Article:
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Monday
May232016

Personal Training Usage Continues to Grow Among Health Club Members

This feature is brought to you by the IHRSA Store spring sale. Now through June 30, save 25% on reports, webinars, and all other resources in the IHRSA Store by using promo code 2016SALE at checkout. 

Personal training is often the second-largest source of revenue for many health clubs and, in the case of many studios, it’s their primary source of revenue.

IHRSA’s Profiles of Success notes that leading club operators generate a median of 10% of total revenues from personal training. Incremental membership growth over the past several years has motivated club operators to seek new revenue sources and, consequently, the emphasis on monetizing the member experience through personal training (individual and small group). This year’s findings offer a window into the world of personal training to identify behaviors and trends that might help club operators prosper.

Personal Training Usage Moves Upward in 2014

In 2014, 15% of health club members and 15.4% of non-member users engaged in at least one personal training session. This represents an 11% increase over 2013, when 13.5% of members took part in at least one personal training session.

Among the 15% of members who have taken at least one personal training session over the past year, men are more likely to participate than women, with 16% of men and 14% of women engaging in personal training at least once in the past year, both increases from 2013. Among non-members, where overall participation was 15.4%, men and women were equally likely to engage in personal training.

Key distinctions in personal training participation can be observed across the various industry segments. The penetration percentage for members using personal training at least once in 2014 for traditional clubs ranges from 15% in nonprofits to 28% in multipurpose clubs, while for studio segments it ranges from 28% to 57%. It should be noted that the high levels of personal training participation for many of these studio facilities could be attributed to their heavy reliance on small group training.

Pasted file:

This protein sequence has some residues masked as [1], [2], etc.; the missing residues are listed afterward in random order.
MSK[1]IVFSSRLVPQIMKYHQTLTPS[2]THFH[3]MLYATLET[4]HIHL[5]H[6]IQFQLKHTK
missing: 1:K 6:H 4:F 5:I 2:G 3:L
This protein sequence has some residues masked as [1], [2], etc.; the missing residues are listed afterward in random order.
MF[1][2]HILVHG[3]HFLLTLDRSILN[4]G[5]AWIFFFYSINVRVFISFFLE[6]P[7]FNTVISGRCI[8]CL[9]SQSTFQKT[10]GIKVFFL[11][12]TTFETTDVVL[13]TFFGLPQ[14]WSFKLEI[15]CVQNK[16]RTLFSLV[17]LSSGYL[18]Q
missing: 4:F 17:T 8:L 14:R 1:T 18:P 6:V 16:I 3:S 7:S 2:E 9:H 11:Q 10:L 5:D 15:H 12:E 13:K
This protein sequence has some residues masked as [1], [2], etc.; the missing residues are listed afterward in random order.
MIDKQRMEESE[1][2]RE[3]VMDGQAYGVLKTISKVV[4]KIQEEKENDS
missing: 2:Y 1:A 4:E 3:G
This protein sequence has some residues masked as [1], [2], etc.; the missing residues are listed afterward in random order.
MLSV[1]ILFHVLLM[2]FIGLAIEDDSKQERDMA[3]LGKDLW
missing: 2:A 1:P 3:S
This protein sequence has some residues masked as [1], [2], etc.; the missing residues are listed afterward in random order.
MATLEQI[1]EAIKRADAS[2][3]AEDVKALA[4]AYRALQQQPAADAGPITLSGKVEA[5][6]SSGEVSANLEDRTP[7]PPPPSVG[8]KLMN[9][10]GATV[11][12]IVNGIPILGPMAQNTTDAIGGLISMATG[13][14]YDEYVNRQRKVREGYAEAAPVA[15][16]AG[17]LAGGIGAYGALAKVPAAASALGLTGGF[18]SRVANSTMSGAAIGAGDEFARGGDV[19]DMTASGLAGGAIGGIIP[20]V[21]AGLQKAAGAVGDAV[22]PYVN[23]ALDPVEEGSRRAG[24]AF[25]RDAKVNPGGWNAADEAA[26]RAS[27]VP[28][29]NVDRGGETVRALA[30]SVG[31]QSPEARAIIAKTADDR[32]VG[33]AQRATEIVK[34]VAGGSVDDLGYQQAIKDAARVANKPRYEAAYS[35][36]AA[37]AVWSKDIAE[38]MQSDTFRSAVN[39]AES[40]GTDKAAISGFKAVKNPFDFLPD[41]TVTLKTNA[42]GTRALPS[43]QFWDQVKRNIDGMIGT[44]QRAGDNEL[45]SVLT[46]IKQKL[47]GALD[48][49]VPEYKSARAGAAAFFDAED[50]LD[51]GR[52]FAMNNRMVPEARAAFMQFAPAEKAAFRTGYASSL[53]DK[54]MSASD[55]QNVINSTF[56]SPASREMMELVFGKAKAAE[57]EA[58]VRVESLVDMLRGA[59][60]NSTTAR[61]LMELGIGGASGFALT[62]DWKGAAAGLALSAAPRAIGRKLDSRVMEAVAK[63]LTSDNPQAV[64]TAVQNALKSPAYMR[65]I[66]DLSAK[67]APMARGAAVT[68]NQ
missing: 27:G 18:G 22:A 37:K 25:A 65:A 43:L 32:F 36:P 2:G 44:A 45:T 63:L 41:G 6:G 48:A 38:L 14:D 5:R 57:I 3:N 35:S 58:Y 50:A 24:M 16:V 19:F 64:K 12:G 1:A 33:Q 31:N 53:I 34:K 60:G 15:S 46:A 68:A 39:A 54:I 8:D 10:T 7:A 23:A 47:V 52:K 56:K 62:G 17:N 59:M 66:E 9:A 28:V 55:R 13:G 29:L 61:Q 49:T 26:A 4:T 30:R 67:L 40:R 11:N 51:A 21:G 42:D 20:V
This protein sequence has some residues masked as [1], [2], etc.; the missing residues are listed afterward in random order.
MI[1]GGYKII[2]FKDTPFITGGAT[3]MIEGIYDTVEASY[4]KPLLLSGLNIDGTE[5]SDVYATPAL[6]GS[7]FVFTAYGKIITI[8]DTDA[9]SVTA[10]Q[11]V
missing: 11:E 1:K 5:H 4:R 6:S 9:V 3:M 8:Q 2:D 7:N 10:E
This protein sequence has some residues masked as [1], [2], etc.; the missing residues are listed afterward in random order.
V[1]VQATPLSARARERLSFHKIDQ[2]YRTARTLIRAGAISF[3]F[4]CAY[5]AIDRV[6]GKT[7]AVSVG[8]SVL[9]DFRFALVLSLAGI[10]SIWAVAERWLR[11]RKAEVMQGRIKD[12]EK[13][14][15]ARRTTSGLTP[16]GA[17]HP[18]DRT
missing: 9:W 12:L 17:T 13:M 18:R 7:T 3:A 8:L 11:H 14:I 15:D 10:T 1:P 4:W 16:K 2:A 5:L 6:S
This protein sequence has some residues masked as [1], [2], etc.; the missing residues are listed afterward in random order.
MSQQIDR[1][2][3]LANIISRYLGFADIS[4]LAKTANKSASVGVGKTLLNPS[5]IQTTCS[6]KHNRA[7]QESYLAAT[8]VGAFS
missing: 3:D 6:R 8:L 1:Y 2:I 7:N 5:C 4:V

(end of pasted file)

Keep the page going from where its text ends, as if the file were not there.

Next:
In 2014, personal training clients worked with a trainer an average of 25 times over the course of the year, with women using the services of a trainer for an average of 32 times, in comparison with 20 sessions for men. The majority of members engage in personal training less than 10 times annually, with 59% of personal training clients using a personal trainer fewer than 10 times annually. On the other end of the spectrum, 15% of members engage with a trainer at least 50 times a year (super consumers) and women are nearly twice as likely to be a super consumer as men.

Personal Training Demographics – The Influence of Age and Income

Adults ages 25 to 34, along with youth 6 to 12, were the most likely to engage in personal training. Adults between the ages 35 and 44 closely followed these two younger age groups with 19% of personal training clients derived from this audience.

It’s worth noting that adults over age 55 are the least likely to leverage the expertise of a personal trainer, with fewer than 10% doing so. Viewing personal training trends by age group as a percentage of the overall membership, rather than just as a percentage of a specific age group, reveals that 6- to 12-year-olds, 25- to 34-year-olds, and 35- to 44-year-olds each represent 3% of the total membership base.

Personal training has proven to be the domain of the more affluent; 7% of members earning in excess of $100,000 annually engage in personal training—more than twice the percentage of any other HHI group that engages in personal training. No other HHI group has more than 2.4% of its membership group involved in personal training.

Finally, nearly 8% of all personal training clients are Caucasian health club members (over 50% of all personal training clients). Hispanic members are the second largest segment of personal training clients, representing 3.5% of all members (17% of all personal training clients). 

This post was excerpted from the 2015 Health Club Consumer Report.

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